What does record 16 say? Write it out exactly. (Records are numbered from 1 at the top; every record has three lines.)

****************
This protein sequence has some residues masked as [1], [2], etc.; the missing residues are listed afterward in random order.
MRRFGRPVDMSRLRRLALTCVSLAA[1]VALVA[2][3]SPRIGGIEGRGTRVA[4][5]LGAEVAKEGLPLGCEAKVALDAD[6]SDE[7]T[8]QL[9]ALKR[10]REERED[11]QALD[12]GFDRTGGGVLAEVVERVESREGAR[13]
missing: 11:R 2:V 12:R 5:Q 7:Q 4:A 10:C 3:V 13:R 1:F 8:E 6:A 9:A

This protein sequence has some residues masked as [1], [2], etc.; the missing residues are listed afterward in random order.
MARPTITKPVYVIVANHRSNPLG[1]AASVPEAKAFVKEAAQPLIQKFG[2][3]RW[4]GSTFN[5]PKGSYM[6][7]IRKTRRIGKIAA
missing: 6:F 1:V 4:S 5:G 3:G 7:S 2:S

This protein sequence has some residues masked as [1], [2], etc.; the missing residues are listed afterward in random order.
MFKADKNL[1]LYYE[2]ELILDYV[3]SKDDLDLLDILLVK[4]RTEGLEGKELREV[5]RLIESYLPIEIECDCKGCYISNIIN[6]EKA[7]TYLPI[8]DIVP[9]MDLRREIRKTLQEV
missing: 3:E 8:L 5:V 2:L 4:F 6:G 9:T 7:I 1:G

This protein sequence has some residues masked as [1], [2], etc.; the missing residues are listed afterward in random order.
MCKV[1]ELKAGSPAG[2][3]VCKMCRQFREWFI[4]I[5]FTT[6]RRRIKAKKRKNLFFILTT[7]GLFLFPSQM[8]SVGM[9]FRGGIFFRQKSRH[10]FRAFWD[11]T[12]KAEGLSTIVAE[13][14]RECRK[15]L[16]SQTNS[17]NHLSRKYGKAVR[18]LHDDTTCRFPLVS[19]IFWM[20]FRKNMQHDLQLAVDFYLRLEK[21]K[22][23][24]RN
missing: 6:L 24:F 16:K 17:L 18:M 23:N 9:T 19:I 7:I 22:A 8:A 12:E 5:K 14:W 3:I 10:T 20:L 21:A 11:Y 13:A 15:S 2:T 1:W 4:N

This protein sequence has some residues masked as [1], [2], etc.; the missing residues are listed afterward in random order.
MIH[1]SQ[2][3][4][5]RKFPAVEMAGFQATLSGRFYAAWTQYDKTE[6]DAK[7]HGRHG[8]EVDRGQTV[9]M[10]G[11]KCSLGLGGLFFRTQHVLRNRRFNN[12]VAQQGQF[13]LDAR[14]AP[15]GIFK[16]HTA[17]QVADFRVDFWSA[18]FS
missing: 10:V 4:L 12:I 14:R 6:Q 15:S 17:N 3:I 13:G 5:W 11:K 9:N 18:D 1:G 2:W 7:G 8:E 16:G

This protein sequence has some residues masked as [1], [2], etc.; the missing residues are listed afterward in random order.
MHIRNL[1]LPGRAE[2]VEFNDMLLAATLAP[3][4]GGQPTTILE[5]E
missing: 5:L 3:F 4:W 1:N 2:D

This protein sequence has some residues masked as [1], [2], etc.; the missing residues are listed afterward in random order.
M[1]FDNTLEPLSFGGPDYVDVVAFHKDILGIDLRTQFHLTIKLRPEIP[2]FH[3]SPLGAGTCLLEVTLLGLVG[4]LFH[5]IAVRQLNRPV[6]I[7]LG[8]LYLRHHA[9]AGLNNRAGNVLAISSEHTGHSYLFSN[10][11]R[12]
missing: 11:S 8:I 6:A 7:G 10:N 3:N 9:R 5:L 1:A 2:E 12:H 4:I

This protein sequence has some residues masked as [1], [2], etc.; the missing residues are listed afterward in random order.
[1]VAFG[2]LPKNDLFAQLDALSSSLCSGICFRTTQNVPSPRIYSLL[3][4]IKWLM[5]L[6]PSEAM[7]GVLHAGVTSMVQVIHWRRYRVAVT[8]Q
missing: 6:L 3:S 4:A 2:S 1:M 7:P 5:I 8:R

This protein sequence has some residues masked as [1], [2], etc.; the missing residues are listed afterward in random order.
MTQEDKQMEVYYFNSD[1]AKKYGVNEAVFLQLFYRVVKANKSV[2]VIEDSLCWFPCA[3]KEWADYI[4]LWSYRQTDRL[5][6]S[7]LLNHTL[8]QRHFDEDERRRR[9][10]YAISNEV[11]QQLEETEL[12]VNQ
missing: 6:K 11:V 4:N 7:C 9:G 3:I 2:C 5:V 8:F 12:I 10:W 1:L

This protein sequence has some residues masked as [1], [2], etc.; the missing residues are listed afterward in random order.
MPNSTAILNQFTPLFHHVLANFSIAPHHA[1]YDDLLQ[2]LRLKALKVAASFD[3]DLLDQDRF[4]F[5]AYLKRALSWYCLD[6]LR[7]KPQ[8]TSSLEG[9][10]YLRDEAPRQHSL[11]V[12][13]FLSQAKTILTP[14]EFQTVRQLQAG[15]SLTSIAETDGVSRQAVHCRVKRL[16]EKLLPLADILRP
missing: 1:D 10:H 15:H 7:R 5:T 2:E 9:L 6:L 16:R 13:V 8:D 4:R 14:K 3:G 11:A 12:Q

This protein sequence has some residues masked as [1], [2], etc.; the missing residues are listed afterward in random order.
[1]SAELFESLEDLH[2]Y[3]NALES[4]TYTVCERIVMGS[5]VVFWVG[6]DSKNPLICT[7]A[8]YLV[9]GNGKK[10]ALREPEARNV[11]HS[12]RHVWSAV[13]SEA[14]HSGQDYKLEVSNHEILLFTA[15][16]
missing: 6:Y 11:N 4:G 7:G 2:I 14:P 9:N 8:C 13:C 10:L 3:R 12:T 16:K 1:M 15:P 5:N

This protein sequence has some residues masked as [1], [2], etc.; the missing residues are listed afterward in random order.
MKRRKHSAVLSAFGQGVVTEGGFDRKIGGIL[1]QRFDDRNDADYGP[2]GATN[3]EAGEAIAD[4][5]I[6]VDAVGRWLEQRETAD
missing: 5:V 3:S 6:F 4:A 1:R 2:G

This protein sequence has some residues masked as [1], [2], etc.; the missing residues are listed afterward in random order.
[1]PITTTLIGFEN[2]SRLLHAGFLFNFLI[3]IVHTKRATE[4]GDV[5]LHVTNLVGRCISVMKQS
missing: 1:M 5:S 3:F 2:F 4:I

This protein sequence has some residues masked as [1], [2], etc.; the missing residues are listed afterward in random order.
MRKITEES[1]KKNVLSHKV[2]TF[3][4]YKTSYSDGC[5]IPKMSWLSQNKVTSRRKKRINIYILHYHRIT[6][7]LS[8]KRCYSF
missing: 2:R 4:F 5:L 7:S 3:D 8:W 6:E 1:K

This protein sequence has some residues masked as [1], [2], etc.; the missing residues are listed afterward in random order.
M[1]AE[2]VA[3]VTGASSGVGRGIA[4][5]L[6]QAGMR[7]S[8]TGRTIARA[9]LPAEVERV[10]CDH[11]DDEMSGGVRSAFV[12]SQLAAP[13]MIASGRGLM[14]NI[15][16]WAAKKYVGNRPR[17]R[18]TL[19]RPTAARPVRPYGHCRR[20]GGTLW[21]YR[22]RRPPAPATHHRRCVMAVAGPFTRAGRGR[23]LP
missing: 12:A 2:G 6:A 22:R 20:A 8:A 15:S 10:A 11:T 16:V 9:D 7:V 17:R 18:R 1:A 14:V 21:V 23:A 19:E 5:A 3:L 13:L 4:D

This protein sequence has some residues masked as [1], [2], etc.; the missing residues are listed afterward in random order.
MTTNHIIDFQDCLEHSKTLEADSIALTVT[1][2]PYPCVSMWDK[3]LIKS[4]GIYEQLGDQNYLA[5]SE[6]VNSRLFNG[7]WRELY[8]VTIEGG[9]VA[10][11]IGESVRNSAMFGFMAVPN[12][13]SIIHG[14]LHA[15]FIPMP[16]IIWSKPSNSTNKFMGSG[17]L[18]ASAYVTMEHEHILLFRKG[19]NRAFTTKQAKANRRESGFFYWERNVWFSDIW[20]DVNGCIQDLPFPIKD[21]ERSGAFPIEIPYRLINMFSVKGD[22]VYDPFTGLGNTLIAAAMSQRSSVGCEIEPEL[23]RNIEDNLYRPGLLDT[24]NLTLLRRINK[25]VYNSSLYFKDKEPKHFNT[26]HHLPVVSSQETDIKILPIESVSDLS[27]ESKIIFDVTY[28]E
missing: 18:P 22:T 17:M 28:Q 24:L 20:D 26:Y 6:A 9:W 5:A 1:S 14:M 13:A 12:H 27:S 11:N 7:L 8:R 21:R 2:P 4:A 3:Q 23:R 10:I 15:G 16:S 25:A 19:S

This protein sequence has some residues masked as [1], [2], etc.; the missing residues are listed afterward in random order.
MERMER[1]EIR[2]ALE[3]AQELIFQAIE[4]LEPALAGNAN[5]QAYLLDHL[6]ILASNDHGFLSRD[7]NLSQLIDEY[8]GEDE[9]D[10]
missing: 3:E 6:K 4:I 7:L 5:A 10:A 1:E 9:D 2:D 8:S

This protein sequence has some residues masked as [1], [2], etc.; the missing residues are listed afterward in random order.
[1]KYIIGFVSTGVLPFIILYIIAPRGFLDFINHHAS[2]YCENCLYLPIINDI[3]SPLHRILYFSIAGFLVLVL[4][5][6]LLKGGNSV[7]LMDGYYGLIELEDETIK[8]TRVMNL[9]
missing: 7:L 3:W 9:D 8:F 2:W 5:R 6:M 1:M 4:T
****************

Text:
This protein sequence has some residues masked as [1], [2], etc.; the missing residues are listed afterward in random order.
MTTNHIIDFQDCLEHSKTLEADSIALTVT[1][2]PYPCVSMWDK[3]LIKS[4]GIYEQLGDQNYLA[5]SE[6]VNSRLFNG[7]WRELY[8]VTIEGG[9]VA[10][11]IGESVRNSAMFGFMAVPN[12][13]SIIHG[14]LHA[15]FIPMP[16]IIWSKPSNSTNKFMGSG[17]L[18]ASAYVTMEHEHILLFRKG[19]NRAFTTKQAKANRRESGFFYWERNVWFSDIW[20]DVNGCIQDLPFPIKD[21]ERSGAFPIEIPYRLINMFSVKGD[22]VYDPFTGLGNTLIAAAMSQRSSVGCEIEPEL[23]RNIEDNLYRPGLLDT[24]NLTLLRRINK[25]VYNSSLYFKDKEPKHFNT[26]HHLPVVSSQETDIKILPIESVSDLS[27]ESKIIFDVTY[28]E
missing: 18:P 22:T 17:M 28:Q 24:L 20:D 26:Y 6:A 9:W 5:A 1:S 14:M 13:A 12:H 27:S 11:N 7:L 8:R 21:R 2:P 4:A 3:Q 23:R 10:I 15:G 16:S 25:A 19:S